Send to

Choose Destination
Neuroscience. 1999;90(4):1445-61.

Brain-derived neurotrophic factor immunoreactivity in the limbic system of rats after acute seizures and during spontaneous convulsions: temporal evolution of changes as compared to neuropeptide Y.

Author information

Laboratory of Experimental Neurology, and Mario Negri Institute for Pharmacological Research, Milano, Italy.


Seizures increase the synthesis of brain-derived neurotrophic factor in forebrain areas, suggesting this neurotrophin has biological actions in epileptic tissue. The understanding of these actions requires information on the sites and extent of brain-derived neurotrophic factor production in areas involved in seizures onset and their spread. In this study, we investigated by immunocytochemistry the changes in brain-derived neurotrophic factor in the hippocampus, entorhinal and perirhinal cortices of rats at increasing times after acute seizures eventually leading to spontaneous convulsions. We also tested the hypothesis that seizure-induced changes in brain-derived neurotrophic factor induce later modifications in neuropeptide Y expression by comparing, in each instance, their immunoreactive patterns. As early as 100 min after seizure induction, brain-derived neurotrophic factor immunoreactivity increased in CA1 pyramidal and granule neurons and in cells of layers II-III of the entorhinal cortex. At later times, immunoreactivity progressively decreased in somata while increasing in fibres in the hippocampus, the subicular complex and in specific layers of the entorhinal and perirhinal cortices. Changes in neuropeptide Y immunoreactivity were superimposed upon and closely followed those of brain-derived neurotrophic factor. One week after seizure induction, brain-derived neurotrophic factor and neuropeptide Y immunoreactivities were similar to controls in 50% of rats. In rats experiencing spontaneous convulsions, brain-derived neurotrophic factor and neuropeptide Y immunoreactivity was strongly enhanced in fibres in the hippocampus/parahippocampal gyrus and in the temporal cortex. In the dentate gyrus, changes in immunoreactivity depended on sprouting of mossy fibres as assessed by growth-associated protein-43-immunoreactivity. These modifications were inhibited by repeated anticonvulsant treatment with phenobarbital. The dynamic and temporally-linked alterations in brain-derived neurotrophic factor and neuropeptide Y in brain regions critically involved in epileptogenesis suggest a functional link between these two substances in the regulation of network excitability.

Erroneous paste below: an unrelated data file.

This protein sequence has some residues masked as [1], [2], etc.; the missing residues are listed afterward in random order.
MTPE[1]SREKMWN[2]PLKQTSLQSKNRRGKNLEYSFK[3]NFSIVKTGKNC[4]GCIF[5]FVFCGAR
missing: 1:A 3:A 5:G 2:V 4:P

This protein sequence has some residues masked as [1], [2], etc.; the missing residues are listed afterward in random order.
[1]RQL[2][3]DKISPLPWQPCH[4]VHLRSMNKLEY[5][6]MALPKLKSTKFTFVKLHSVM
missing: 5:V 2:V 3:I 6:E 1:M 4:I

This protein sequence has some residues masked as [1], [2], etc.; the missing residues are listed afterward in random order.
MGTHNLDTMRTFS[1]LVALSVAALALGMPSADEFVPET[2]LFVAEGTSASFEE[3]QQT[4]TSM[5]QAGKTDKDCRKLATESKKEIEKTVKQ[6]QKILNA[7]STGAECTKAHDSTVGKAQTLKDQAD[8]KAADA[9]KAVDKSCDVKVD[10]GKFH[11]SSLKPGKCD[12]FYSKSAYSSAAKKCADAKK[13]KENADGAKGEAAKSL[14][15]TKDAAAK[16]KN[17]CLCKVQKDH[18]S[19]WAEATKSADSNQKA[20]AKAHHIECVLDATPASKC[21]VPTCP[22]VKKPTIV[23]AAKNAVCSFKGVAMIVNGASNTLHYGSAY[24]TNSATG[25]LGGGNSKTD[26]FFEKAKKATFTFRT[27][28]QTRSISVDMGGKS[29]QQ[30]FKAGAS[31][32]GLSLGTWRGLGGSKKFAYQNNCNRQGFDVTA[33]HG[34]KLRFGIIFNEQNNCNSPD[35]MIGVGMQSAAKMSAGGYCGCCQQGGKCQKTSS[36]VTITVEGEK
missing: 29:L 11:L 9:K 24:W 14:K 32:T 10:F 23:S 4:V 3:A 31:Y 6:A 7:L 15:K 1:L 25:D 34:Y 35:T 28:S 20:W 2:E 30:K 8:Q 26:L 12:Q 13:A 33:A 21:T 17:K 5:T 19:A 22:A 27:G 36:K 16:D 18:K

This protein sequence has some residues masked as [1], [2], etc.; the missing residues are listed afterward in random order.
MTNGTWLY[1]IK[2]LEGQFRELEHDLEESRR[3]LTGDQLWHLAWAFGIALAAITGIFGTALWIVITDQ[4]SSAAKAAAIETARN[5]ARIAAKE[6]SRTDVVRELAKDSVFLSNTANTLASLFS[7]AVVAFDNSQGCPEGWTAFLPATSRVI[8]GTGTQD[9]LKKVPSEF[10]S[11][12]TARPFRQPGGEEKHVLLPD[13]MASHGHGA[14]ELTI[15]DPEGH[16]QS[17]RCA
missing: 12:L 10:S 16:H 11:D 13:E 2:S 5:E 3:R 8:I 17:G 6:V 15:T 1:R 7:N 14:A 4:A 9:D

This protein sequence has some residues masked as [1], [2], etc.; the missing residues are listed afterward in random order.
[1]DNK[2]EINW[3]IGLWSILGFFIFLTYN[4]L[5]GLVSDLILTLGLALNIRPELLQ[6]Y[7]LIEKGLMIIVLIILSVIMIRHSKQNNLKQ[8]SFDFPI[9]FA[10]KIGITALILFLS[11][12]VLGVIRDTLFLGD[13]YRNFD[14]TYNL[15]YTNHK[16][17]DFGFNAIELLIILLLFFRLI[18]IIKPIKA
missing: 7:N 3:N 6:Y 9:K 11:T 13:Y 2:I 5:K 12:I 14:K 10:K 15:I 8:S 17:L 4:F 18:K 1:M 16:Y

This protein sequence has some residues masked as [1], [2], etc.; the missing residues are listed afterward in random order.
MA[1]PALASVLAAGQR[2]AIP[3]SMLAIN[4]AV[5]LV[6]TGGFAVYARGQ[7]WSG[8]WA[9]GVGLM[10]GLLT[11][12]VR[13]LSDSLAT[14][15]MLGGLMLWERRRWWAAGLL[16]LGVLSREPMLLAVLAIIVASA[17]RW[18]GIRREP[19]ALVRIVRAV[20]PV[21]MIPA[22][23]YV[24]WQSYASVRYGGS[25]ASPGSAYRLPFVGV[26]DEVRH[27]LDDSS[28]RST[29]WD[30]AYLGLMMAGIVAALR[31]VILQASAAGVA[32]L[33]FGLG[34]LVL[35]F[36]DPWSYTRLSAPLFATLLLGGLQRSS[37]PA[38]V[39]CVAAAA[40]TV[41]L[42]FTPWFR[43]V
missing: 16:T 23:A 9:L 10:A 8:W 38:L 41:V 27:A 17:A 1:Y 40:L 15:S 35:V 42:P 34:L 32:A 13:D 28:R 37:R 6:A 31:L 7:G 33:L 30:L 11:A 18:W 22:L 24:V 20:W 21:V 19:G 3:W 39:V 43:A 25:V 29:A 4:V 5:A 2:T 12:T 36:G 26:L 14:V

[Indexed for MEDLINE]

Supplemental Content

Full text links

Icon for Elsevier Science
Loading ...
Support Center